Initially you may have had a vision for your business, even had goals and targets to achieve, however, as you grow these will need to be streamlined and refined to ensure they remain achievable and distinct. You may find where you are one of two or more owners that each of your visions for the business' future are veering off in differing or even opposite directions, with one owner prioritising something completely different.
It can be very difficult to get everyone on the same page, but it is something that requires clarification and the understanding of all owners to get to where you want to be.
It maybe you agree to focus on different aims, or to achieve one target at a time, but agreement is needed to encourage unity in the business.
Everyone with a business starts with an idea. That idea is not always successful, so it is important to admit when your great and brilliant concept isn't working and be prepared to pivot the direction of the business to adapt to what works rather than forcing something that is constrained.
Try not to look at this a failure though, it is not. By adapting to the market and the business' successes, you are re-educating yourself, learning from your experiences, and taking a calculated shift to benefit the business.
It is however important to not develop your business concept with a plan B in mind to switch to as it will take away your focus from your initial plan A.
Anyone who works in a business has to attempt this seemingly mythical balance between their home life and work life - this could not be truer as a business owner.
Remember the reason you started your own venture? So, you could work for yourself and have the time you wanted for family, friends, and hobbies, maybe you aimed to retire early and enjoy the freedom it would bring. Do not forget this dream quite yet.
Set your priorities, stay organised, delegate, and seek support (internal or external) to keep this challenge a top priority.
Defining roles and responsibilities in a business is a must to ensure there are no duplication of duties, no overlaps and no missing tasks, but equally as you expand, it’s important to review them regularly for all staff and don't be afraid to make the important decisions as required.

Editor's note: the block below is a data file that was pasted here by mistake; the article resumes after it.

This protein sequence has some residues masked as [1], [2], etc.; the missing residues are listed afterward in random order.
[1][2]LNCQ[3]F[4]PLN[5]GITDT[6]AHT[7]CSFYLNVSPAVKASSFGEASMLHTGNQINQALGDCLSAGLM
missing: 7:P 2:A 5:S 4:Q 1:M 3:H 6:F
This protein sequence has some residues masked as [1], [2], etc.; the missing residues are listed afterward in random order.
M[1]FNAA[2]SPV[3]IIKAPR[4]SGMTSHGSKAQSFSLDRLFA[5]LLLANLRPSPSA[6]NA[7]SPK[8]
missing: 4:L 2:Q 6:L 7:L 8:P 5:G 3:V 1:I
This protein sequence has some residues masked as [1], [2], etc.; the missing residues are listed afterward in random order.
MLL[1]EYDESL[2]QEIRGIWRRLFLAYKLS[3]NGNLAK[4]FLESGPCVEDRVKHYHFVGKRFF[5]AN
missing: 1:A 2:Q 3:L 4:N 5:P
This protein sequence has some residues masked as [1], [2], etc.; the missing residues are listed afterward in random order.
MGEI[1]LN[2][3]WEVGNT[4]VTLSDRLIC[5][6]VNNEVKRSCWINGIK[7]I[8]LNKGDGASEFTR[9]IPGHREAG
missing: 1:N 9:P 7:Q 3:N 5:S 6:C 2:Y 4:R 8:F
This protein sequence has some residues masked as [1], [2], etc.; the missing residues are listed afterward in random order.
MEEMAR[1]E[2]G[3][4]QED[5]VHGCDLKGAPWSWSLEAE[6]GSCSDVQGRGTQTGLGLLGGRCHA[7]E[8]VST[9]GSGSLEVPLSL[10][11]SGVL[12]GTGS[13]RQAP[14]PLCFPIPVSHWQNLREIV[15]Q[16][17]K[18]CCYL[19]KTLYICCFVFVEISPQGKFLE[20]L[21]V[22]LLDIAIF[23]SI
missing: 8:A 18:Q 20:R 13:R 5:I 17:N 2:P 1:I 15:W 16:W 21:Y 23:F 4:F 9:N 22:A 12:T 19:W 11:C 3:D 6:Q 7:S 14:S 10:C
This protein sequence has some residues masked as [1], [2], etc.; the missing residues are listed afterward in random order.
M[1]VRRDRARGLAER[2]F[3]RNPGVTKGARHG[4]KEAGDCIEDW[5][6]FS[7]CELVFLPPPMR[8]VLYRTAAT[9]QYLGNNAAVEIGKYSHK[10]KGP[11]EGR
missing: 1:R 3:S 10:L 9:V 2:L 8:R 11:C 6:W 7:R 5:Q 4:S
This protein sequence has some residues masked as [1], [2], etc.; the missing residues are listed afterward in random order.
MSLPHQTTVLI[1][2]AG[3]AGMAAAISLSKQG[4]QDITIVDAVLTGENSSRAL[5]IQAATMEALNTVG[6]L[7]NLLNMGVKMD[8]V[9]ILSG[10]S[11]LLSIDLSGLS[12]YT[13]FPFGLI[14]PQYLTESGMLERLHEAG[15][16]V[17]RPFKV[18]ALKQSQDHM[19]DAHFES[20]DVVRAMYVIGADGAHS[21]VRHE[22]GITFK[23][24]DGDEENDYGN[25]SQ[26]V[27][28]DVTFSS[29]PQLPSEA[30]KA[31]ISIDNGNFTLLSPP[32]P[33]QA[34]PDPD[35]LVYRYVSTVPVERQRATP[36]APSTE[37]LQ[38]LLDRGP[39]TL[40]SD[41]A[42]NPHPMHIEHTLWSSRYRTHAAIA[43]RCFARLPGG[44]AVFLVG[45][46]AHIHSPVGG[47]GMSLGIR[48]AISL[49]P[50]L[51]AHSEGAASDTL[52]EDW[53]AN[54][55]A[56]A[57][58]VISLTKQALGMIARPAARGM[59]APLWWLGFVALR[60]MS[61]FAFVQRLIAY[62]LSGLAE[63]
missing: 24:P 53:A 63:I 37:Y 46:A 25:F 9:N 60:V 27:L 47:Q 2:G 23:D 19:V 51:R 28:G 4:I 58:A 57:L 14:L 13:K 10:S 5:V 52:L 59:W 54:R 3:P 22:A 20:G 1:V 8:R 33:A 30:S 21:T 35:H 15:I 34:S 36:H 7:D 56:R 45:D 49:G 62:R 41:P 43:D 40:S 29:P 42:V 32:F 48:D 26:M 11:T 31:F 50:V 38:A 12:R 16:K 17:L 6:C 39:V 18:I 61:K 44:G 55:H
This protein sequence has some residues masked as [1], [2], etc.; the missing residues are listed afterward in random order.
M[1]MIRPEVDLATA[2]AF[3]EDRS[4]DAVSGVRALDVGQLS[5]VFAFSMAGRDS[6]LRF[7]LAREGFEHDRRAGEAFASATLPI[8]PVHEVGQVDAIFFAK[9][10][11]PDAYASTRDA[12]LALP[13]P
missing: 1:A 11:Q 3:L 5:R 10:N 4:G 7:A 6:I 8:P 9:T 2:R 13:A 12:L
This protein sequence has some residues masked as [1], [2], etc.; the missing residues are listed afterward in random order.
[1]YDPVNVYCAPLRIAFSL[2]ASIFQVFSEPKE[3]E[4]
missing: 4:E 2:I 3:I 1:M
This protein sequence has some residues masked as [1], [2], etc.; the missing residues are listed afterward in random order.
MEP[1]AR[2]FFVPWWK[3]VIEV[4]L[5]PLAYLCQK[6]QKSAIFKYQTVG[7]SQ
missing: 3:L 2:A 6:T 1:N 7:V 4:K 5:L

Do you have staff who could be re-deployed, who are better at certain tasks than others? What are their strengths and weaknesses that should be considered in the grand scheme of the business?
Many businesses collect data on their most profitable areas, clients, locations etc. and analysis of this data is vital to enable the business to focus where it needs to be. There is no point collecting the data if you are not going to make the most of it.
If your business is doing particularly well on the other side of the country but not where you are based, is it time for a relocation or an additional office for instance? Maybe one of your products does better in a particular industry or being sold to a certain age group? You can utilise this information to your benefit and direct your marketing and energy in that direction.
Staying in the forefront of your client or customers minds can lead to a pipeline of untapped work that goes beyond them. Initially, you may provide a single service, which then gives you an opportunity to sell and promote further services and products as you get to know their business model.
By getting close to them, you have the prospect of really understanding what they need and how you can support them beyond their initial requirements. By staying close, you are there when circumstances arise, whether it is in their own business or somebody they know, you are the first one that comes to mind.
What would get your staff working as one with a common goal in mind? That is what you need to promote in your business to keep that unity and mindset alive. With all staff working with the same vision, the business can thrive.
While the above seems like an awful lot to think about, if you consider these solutions from day one, keeping those aches and pains in mind, they become part of your mindset and something that you'll take with you as grow and come up against the next lot of growing pains.
Growing pains can either overwhelm a business causing you to give up on it or it can teach you new lessons to learn from and give you a better understanding of your business potential and the industry it’s in.
Don't fight it, work with it, and grow when the time is right!